Two other subgroups of asthmatics may benefit specifically from treatment with leukotriene modifiers, exercise- and aspirin-induced asthma. Multiple studies have shown an improvement in some but not all patients with exercise-induced asthma when treated with leukotriene modifiers (4,16,17,18). These studies reveal protection varying from 20 to 80% in reducing the maximal bronchoconstrictor response, in decreasing the loss of area under the pulmonary function curve versus time after exercise challenge versus placebo, and improving the recovery time versus placebo (16, 17,18,19,20). This protection maintains itself for up to 24 hours after the last dose of medication (19,20).
Aspirin-induced asthma (AIA), present in at least 10% of asthmatics, appears to be associated with an increased basal level of leukotriene production, which increases further after aspirin challenge (21,22). Commonly proposed mechanisms for AIA include a LC4 synthase promotor polymorphism (23) resulting in increased expression of LC4 synthase in eosinophils and mast cells of aspirin sensitive asthmatics, increased expression of LC4 synthase in inflammatory cells of AIA compared to controls (24,25), release of an inhibitory effect of PGE2 on leukotriene production with the use of cyclooxogenase blockers (26), a combination of all previous mechanisms, and others. Proof of these hypotheses across populations is lacking, however (27). Consistent with the increased basal level of leukotriene production in AIA, one study revealed an 18% improvement in pulmonary function with the addition of a leukotriene receptor antagonist to AIA subjects who were not challenged with aspirin (28). Other studies reveal a decrease in bronchial hyperresponsiveness and decreased sensitivity to aspirin products with leukotriene receptor blockers (29), partial inhibition of the reduction in pulmonary function ranging from 43 to 74% in some AIA with leukotriene receptor antagonists (30,31), and complete inhibition of the AIA response with a 5-lipoxogenase inhibitor (32).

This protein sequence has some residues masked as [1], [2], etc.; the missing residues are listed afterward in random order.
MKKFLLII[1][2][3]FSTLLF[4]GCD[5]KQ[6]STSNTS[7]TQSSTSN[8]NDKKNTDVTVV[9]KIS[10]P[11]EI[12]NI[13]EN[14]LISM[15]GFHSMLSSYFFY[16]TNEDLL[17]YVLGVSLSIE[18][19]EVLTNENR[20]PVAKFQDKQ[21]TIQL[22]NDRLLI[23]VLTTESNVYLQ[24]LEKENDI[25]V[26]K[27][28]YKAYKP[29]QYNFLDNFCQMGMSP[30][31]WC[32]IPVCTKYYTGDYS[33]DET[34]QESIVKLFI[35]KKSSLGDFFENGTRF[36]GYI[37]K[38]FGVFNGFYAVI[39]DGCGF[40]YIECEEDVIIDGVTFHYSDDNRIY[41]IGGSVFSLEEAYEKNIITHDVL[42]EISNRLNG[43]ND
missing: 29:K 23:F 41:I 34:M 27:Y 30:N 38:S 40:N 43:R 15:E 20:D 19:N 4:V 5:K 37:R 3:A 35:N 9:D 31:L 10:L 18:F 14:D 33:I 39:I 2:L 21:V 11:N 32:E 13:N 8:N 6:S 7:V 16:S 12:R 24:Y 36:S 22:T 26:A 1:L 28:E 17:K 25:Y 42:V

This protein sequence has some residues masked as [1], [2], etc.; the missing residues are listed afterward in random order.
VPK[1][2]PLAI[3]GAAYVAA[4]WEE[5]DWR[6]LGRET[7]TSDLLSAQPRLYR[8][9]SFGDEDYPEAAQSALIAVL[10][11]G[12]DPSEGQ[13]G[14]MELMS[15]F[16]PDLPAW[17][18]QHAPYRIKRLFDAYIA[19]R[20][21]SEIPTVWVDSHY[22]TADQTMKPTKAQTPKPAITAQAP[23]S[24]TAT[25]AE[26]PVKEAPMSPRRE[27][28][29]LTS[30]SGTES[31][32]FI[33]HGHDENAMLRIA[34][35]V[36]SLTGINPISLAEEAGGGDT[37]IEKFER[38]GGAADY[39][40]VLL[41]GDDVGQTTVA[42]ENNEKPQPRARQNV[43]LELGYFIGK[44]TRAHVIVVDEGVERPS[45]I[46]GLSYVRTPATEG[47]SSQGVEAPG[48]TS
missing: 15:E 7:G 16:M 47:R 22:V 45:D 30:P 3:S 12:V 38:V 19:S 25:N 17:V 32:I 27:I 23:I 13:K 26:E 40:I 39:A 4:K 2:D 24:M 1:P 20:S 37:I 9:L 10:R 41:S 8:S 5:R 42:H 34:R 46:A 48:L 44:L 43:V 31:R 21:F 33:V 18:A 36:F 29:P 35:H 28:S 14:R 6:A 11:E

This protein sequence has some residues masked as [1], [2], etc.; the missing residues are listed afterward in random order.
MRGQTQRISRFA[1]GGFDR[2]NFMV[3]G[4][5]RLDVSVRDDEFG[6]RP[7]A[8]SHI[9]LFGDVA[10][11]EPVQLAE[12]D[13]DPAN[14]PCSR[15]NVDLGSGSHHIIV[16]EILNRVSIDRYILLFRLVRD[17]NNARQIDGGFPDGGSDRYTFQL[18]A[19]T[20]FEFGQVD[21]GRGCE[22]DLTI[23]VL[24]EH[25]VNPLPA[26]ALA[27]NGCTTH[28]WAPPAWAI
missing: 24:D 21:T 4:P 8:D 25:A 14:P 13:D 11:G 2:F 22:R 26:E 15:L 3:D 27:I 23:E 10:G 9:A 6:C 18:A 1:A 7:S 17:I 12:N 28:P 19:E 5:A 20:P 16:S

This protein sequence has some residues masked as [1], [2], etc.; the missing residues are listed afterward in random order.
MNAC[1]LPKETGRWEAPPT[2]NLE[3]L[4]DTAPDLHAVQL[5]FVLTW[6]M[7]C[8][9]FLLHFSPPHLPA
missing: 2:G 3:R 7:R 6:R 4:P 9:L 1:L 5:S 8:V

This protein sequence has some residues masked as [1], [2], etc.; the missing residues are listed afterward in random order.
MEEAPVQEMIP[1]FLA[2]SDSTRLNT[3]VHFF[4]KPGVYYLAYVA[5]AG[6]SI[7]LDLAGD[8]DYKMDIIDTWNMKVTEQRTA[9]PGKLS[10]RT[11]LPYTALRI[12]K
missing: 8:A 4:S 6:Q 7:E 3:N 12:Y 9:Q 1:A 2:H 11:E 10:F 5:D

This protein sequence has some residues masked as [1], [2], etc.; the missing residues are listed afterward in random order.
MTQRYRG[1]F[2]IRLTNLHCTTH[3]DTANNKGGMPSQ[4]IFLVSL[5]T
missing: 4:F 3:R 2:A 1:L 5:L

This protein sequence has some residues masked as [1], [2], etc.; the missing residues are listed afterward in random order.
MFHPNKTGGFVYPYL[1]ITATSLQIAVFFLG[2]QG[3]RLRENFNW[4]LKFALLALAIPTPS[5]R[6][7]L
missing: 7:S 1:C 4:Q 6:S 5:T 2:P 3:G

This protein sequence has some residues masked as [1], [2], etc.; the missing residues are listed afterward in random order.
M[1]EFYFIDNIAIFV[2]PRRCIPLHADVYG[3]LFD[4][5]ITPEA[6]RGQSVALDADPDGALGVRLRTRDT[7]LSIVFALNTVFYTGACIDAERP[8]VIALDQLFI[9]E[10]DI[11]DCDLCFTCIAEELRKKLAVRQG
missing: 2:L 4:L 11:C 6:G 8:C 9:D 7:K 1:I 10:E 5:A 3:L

Leukotriene modifying drugs, and in particular the leukotriene receptor blocker montelukast, should be considered as first line therapy in mild persistent asthma, especially if exercise- or aspirin-induced. Montelukast's once a day dosing, anti-inflammatory effects, absence of side effects, ability to use in children and adults, clinical effects occurring within hours, and clinical efficacy in some but not all asthmatics make it an ideal drug for a short trial of therapy. Leukotriene modifying drugs clearly do not work in all asthmatics, possibly related to the varied underlying physiology in different asthmatics. Therefore, if a short trial of several weeks or a month does not work, inhaled corticosteroids can be substituted or added to the leukotriene modifier.
Possible future roles for the leukotriene modifiers include adding to currently used corticosteroid therapy to reduce the steroid dose and the attendant side effects, the development and addition of a once or twice per day dosing of a 5-lipooxygenase inhibitor without side effects since these drugs appear superior to leukotriene receptor blockers in AIA and possibly asthma in general, and the addition of leukotriene modifier therapy to other asthma treatment combinations such as long acting